Good morning, everyone! I've gotten a lot of questions recently about the Facebook blog I have on the front page. I switched to it when Google's Blogger killed my FTP access in the Quest for All the Ad Revenue, and I'm actually happy they did kill it because it forced me to look for new solutions. It's so much better than Blogger, which you might think is weird, but it's not. It's less buggy and has less downtime. Sure, you can't blog directly, but often times I find myself saying, "I just want to broadcast something." It's perfect for that. So, the question you must have now is...



HOW IS THIS POSSIBLE?! Well, I asked my techhusband, Trevor, to do a writeup on how to put a "Facebook blog" on your site. Here it is:

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We're often asked how we integrated our Facebook page with our website. While this is documented elsewhere it's often in the context of greater Facebook development. Many people are simply interested in integrating their Facebook landing page and nothing else. So that you don't have to brave the rather extensive documentation for this, we've decided to let you in our our approach. As with most things on the web, there are many ways to accomplish it and we're certainly not going to say ours is the best. It does seem to work well within a variety of browsers and within our approach to CMS though.

The method is both simpler and more complicated than you might think. It's simpler in that there isn't much to getting your Facebook stream actually on the page. The complication comes from making the stream seem like a natural part of the page. This (may) require a good bit of CSS on your part, depending on the look and feel of your website.

First, the simple part: getting your Facebook stream onto your page. This can be accomplished with an iFrame tag:

<div style="position: relative; height: 944px;">
  <iframe src="http://www.facebook.com/connect/connect.php?id=1234&stream=1&connections=0&css=http%3A//yourdomain.com/fanbox.css?123"
    scrolling="no" frameborder="0" allowtransparency="true"
    style="margin: 0px; padding: 0px; border: none; width: 551px; height: 1024px; overflow: hidden; position: relative; top: -80px;">
  </iframe>
</div>


Notice the ridiculously long URL in the src attribute. You will need to customize this URL for your Facebook account. First, you will need to replace 1234 with your actual Facebook id. The easiest way to find your Facebook id is via your profile picture. Your picture's image will have a URL of the form:

http://something/somethingElse/numbers_moreNumbers_aFewMoreNumbers_someMoreStuff.jpg

The part you're interested in is the aFewMoreNumbers portion. This is your Facebook id.

Getting back to the iFrame URL, notice the stream=1 and connections=0 portions. Here 0 means "don't show" and 1 means "show", so we are asking for our stream to be shown, but not our connections. You may or may not like these options. The best way to play around is to open a window with the URL and play-around.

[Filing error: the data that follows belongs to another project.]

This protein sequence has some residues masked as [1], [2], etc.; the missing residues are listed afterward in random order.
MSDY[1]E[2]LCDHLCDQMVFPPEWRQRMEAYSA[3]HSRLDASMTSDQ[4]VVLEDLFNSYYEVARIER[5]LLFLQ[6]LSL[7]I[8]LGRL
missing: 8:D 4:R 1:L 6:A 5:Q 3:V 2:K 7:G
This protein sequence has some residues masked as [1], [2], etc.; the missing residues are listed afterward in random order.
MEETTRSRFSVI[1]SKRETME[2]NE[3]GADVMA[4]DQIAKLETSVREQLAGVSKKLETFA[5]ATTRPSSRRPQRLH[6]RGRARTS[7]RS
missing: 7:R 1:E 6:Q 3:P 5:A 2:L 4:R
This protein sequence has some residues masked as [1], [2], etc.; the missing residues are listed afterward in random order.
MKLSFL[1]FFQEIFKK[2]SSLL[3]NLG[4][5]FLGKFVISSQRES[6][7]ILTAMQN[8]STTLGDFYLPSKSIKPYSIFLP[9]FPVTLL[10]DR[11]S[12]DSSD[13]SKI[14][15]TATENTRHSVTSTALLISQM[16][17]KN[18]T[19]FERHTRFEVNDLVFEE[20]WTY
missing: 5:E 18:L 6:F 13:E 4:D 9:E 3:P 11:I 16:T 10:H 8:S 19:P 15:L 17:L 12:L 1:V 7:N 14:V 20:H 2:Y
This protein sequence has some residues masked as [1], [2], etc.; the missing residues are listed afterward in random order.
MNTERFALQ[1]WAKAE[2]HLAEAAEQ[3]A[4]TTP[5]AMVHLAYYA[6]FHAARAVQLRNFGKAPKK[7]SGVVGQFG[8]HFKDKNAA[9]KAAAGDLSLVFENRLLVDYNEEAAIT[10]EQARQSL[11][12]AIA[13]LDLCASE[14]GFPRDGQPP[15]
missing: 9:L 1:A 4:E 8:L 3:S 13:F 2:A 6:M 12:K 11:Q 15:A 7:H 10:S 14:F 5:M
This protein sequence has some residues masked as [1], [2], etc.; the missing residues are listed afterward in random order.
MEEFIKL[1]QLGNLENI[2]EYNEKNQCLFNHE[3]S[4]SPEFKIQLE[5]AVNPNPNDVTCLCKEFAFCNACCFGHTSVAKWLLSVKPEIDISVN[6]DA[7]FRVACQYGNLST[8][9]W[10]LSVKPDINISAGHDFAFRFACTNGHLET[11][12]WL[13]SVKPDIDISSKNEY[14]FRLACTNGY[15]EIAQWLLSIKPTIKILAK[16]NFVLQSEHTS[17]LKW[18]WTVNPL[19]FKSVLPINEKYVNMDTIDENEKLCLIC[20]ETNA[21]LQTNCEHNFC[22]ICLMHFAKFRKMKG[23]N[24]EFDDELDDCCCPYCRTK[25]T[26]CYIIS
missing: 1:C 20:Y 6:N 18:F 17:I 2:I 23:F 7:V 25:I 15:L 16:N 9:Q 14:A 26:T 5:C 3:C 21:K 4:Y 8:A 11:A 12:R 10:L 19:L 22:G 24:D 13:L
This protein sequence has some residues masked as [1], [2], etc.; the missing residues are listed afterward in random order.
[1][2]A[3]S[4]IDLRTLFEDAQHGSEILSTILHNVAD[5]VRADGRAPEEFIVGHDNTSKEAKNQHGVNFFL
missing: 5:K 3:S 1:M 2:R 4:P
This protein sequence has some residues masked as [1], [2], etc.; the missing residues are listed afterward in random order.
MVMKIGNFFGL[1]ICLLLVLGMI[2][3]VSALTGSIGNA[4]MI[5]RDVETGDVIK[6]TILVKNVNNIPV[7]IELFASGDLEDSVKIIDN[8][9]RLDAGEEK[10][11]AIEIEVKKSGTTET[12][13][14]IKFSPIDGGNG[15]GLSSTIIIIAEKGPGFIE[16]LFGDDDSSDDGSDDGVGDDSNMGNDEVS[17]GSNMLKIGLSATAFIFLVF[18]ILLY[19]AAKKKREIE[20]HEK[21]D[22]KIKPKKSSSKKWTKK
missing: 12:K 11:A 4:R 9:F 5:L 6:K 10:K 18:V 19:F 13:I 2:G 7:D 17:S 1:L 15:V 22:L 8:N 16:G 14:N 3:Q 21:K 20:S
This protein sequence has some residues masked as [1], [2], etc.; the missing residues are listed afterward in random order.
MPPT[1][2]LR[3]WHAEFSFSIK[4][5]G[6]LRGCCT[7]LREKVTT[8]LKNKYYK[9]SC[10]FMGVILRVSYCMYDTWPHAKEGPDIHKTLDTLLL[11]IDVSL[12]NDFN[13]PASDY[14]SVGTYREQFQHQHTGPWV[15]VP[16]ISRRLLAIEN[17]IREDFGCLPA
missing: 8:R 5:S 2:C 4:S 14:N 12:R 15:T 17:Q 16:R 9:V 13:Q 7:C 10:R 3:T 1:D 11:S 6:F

Finally, you see the rather odd:

css=http%3A//yourdomain.com/fanbox.css?123

This is where the complication rears its head. The portion after the = is an escaped URL to a CSS file that the included Facebook content will use to style itself. How can you create such a URL? The easiest way is by using the following Javascript-URL in your browser:

javascript:alert(escape("URL"));

Just replace the URL portion of this Javascript with your CSS url and copy the fragment into your browser's address bar and hit return. You should see a pop-up alert containing your properly escaped URL.

Finally, notice the ?123. This is very important. In order to save itself bandwidth Facebook caches most external files you ask it to use. This means that it won't always check for the most up-to-date version of the CSS file you provide it. This can lead to much frustration because it will mean that changes you make and save to your CSS file won't be reflected (possibly ever). To get around this, Facebook will look for an argument to the URL (the ?123 portion) and retrieve the file any time it encounters an argument it hasn't seen before (even if its seen the rest of the URL). By incrementing the ?123 portion (e.g. staring with ?1 then using ?2 etc.) you can make sure that Facebook is always using the freshest version of your CSS.

That's really all there is to it. To really make the integration look good you're going to have to really take a look at the HTML Facebook gives you (again, opening the include URL directly in a window is invaluable) and take advantage of the classes and id's present in your CSS.

Good luck and happy integrating!

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And that's it! I hope this helps. If you have any more questions, please email me, and we'll be happy to answer them. ^_^

Well, I'm off to spray the hell out of some paper. *shakes can* Bring it, wood pulp!

The cold sun in the morning.